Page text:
Author Shares Favorite Properties for Wheelchair-Users and Slow Walkers

In the quarter-century since the passage of the Americans with Disabilities Act (ADA), access has greatly improved for disabled travelers in the US. Nobody knows that better than Candy Harrington, author of Resting Easy in the US; Unique Lodging Options for Wheelers and Slow Walkers.

For the past 20 years Harrington has covered accessible travel exclusively, and she’s spent the last three years combing the country in search of properties for her newest book. Says Harrington, “I certainly have a larger selection of accessible properties today than I did when I first started out, and in a way that makes my job even more difficult. I had to make some hard choices when I edited Resting Easy, and unfortunately I couldn’t include some of my favorite properties. The main reason I had to drop them was because I had too many properties in the same location — it doesn’t mean that they aren’t good choices for wheelers and slow walkers ”.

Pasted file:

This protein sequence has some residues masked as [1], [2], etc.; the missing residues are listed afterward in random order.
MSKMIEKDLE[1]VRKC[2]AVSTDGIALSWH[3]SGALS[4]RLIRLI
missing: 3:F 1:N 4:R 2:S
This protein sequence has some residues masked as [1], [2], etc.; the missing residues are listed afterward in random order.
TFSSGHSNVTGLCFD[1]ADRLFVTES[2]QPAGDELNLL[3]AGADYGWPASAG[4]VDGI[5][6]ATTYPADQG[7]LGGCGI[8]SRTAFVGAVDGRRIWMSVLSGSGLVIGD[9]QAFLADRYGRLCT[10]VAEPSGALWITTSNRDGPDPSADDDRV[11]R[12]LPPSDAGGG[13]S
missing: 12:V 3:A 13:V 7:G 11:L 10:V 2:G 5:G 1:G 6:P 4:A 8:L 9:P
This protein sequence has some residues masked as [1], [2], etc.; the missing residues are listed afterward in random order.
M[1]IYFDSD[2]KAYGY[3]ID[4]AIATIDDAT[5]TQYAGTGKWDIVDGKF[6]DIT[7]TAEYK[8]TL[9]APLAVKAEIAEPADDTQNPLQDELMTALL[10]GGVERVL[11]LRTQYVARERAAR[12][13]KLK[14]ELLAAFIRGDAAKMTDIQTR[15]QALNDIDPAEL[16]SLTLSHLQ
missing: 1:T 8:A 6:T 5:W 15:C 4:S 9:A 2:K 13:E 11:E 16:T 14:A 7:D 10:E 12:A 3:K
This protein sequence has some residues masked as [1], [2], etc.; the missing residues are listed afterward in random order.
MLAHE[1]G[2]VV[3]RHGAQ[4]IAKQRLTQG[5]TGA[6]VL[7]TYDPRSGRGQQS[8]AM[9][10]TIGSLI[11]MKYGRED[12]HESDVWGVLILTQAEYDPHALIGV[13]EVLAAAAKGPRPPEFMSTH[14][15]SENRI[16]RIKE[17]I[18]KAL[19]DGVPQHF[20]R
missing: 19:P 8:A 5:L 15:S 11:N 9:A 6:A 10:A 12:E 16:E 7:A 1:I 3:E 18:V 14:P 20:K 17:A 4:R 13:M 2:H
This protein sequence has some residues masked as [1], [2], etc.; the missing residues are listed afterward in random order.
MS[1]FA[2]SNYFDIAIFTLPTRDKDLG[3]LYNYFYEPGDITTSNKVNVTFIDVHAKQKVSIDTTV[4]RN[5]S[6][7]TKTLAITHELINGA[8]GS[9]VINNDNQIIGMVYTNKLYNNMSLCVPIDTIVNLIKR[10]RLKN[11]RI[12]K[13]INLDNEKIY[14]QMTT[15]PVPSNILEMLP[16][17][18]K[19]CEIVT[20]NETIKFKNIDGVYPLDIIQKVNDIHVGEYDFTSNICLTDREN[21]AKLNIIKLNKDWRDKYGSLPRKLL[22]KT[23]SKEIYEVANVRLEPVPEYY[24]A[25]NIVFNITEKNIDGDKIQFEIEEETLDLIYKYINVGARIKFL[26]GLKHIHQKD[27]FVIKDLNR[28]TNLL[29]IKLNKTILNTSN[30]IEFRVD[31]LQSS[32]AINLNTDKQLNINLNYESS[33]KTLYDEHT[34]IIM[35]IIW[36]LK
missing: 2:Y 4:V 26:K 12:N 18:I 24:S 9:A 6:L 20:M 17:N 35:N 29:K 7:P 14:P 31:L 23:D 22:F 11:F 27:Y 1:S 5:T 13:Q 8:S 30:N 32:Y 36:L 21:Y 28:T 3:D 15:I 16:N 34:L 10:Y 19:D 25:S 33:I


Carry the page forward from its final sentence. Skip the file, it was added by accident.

With that in mind, here are a few of Harrington’s favorites, that didn’t survive the dreaded red pencil.

Eagles View Cabin

Eagles View Cabin

Eagles View Cabin

The one-bedroom Eagles View Cabin (www.awesomemountainvacations.com/eagles-view.htm) is located in Cove Mountain Ridge, near the Tennessee entrance to Great Smoky Mountains National Park. It features ramp access to the wrap-around porch from the adjacent parking area, and barrier-free access to all the first floor areas, including the spacious bedroom. The bathroom is equipped with a roll-in shower, shower grab bars, a hand-held showerhead, a fold-down shower bench and a roll-under sink. The living area is furnished with a sofa bed, an easy chair, a dining table and a washer and dryer; while the fully equipped kitchen features a refrigerator, stove and microwave. Truly there’s everything you need to make yourself at home, and you just can’t beat the view of Wears Valley from the front deck.

El Tovar

Room 6439 at El Tovar

Room 6439 at El Tovar